First coming to widespread prominence in 2000, Audley Harrison became the first Briton to claim Olympic boxing gold in 32 years with the Super Heavyweight title at the Sydney Games. His victory Down Under played a huge role in laying the foundations for subsequent British Olympic boxing success and his legacy in the fight game lives on in the UK.
Having turned his life around after troubled beginnings in London, the southpaw and Brunel University graduate worked his way through the amateur ranks to take the British Super Heavyweight title in 1997 and again in 1998 before following up on his promise with Commonwealth gold in the same weight division in Kuala Kumpur a year later. Audley then founded the Amateur Boxing Union of England that campaigned and petitioned the then Sports Minister, Tony Banks, and was instrumental in securing funding for Commonwealth Games and Olympic Games boxers’ training camps and qualifying bouts.
Awarded an MBE after his Sydney success, Audley turned professional as a heavyweight in 2001 and set up his own company, A Force Promotions. He agreed a ground-breaking £1 million direct broadcast deal with the BBC to cover his first 10 pro fights, the first British boxer to do such a thing, and in the process bringing boxing back on to terrestrial TV. He immediately began turning heads among both the boxing fraternity and the wider public with a series of impressive victories and secured partnerships with blue chip corporate brands, including Cantor Fitzgerald, Rover and Cadburys.
Audley relocated to the US in 2003 where he began sparring with experienced American heavyweights. His winning ways continued and in 2004 he took the World Boxing Foundation World Belt from the unbeaten Dutchman, Richel Hersisia, in just four rounds. He defended his title twice before injury forced him out for a year despite maintaining an unbeaten record.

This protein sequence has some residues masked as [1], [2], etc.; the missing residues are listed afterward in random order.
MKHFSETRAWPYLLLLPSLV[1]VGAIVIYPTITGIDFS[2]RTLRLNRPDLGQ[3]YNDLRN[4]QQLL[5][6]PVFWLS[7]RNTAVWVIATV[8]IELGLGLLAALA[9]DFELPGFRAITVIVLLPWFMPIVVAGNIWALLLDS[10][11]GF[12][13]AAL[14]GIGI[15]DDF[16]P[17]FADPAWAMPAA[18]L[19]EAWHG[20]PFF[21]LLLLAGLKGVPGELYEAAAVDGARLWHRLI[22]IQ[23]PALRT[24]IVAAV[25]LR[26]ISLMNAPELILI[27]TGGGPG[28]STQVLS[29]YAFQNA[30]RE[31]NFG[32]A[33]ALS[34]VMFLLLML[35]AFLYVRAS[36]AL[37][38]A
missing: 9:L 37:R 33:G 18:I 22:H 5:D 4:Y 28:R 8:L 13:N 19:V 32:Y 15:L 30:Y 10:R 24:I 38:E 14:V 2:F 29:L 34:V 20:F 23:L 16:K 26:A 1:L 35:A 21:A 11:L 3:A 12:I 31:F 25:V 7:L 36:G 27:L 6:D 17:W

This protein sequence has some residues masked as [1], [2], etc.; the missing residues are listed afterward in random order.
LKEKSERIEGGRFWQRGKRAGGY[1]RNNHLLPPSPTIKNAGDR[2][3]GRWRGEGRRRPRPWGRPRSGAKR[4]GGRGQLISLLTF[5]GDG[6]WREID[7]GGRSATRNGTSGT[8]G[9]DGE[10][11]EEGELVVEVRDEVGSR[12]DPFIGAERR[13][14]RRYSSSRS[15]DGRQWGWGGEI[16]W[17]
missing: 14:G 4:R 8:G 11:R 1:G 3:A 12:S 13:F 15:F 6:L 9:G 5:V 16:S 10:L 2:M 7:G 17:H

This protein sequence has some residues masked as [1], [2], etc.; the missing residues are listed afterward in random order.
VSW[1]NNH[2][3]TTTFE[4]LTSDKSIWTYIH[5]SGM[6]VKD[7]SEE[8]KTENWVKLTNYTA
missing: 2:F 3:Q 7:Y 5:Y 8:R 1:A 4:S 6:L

Yet his mantra of ‘Never Give Up’ and a view that setbacks pave the way for comebacks saw him return in fine form and by 2010 he became European champion, winning his rematch with Michael Sprott by a devastating knockout in the dying seconds of the final round. He had fought most of the bout with one arm, having torn his pec muscle in the 3rd round for the second time in his career.
Audley had finally earnt his World title shot. Coming up against David Haye in Manchester, he fell just short of his dream but, retiring in 2015, he ended his professional career with a record of 31 wins in 38 fights, 23 by knockout, and just seven losses, three of which he avenged in rematches.
A high profile and sometimes controversial career saw Audley also win the British Masters title in 2012 along with the Prizefighter title in both 2009 and 2013 before he hung up his gloves for good in early 2015.
Audley lives in California with his wife, Raychel and two children, where they own an award-winning hair salon & vegan haircare line. In recent years he has made a name for himself outside the ring with appearances in the 2011 edition of Strictly Come Dancing and Celebrity Big Brother in the summer of 2014, where his popularity with the public saw him finish as runner-up.